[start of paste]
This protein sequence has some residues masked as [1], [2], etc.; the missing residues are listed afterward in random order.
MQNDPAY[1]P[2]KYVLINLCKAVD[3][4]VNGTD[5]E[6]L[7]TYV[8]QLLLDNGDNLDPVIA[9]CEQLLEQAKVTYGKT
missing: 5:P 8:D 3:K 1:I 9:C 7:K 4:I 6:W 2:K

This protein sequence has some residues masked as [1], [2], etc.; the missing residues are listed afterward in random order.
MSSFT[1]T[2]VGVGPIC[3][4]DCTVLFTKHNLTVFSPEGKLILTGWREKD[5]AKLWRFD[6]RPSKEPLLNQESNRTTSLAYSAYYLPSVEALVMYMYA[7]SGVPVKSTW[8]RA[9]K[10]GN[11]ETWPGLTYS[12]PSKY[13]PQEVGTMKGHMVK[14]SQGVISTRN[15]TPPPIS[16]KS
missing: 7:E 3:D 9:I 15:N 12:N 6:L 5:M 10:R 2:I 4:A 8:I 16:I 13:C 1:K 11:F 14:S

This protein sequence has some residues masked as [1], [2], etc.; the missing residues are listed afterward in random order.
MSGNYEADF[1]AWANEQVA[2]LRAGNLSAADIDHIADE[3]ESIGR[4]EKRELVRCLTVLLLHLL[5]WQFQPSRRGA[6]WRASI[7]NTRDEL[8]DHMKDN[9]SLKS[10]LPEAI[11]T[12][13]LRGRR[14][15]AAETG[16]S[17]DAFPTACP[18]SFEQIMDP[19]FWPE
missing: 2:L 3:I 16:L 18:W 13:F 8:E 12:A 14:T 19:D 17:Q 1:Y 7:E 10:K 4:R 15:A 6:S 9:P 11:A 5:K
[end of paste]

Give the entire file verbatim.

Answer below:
This protein sequence has some residues masked as [1], [2], etc.; the missing residues are listed afterward in random order.
MQNDPAY[1]P[2]KYVLINLCKAVD[3][4]VNGTD[5]E[6]L[7]TYV[8]QLLLDNGDNLDPVIA[9]CEQLLEQAKVTYGKT
missing: 5:P 8:D 3:K 1:I 9:C 7:K 4:I 6:W 2:K

This protein sequence has some residues masked as [1], [2], etc.; the missing residues are listed afterward in random order.
MSSFT[1]T[2]VGVGPIC[3][4]DCTVLFTKHNLTVFSPEGKLILTGWREKD[5]AKLWRFD[6]RPSKEPLLNQESNRTTSLAYSAYYLPSVEALVMYMYA[7]SGVPVKSTW[8]RA[9]K[10]GN[11]ETWPGLTYS[12]PSKY[13]PQEVGTMKGHMVK[14]SQGVISTRN[15]TPPPIS[16]KS
missing: 7:E 3:D 9:I 15:N 12:N 6:L 5:M 10:R 2:I 4:A 8:I 16:I 13:C 1:K 11:F 14:S

This protein sequence has some residues masked as [1], [2], etc.; the missing residues are listed afterward in random order.
MSGNYEADF[1]AWANEQVA[2]LRAGNLSAADIDHIADE[3]ESIGR[4]EKRELVRCLTVLLLHLL[5]WQFQPSRRGA[6]WRASI[7]NTRDEL[8]DHMKDN[9]SLKS[10]LPEAI[11]T[12][13]LRGRR[14][15]AAETG[16]S[17]DAFPTACP[18]SFEQIMDP[19]FWPE
missing: 2:L 3:I 16:L 18:W 13:F 8:E 12:A 14:T 19:D 17:Q 1:Y 7:E 10:K 4:R 15:A 6:S 9:P 11:A 5:K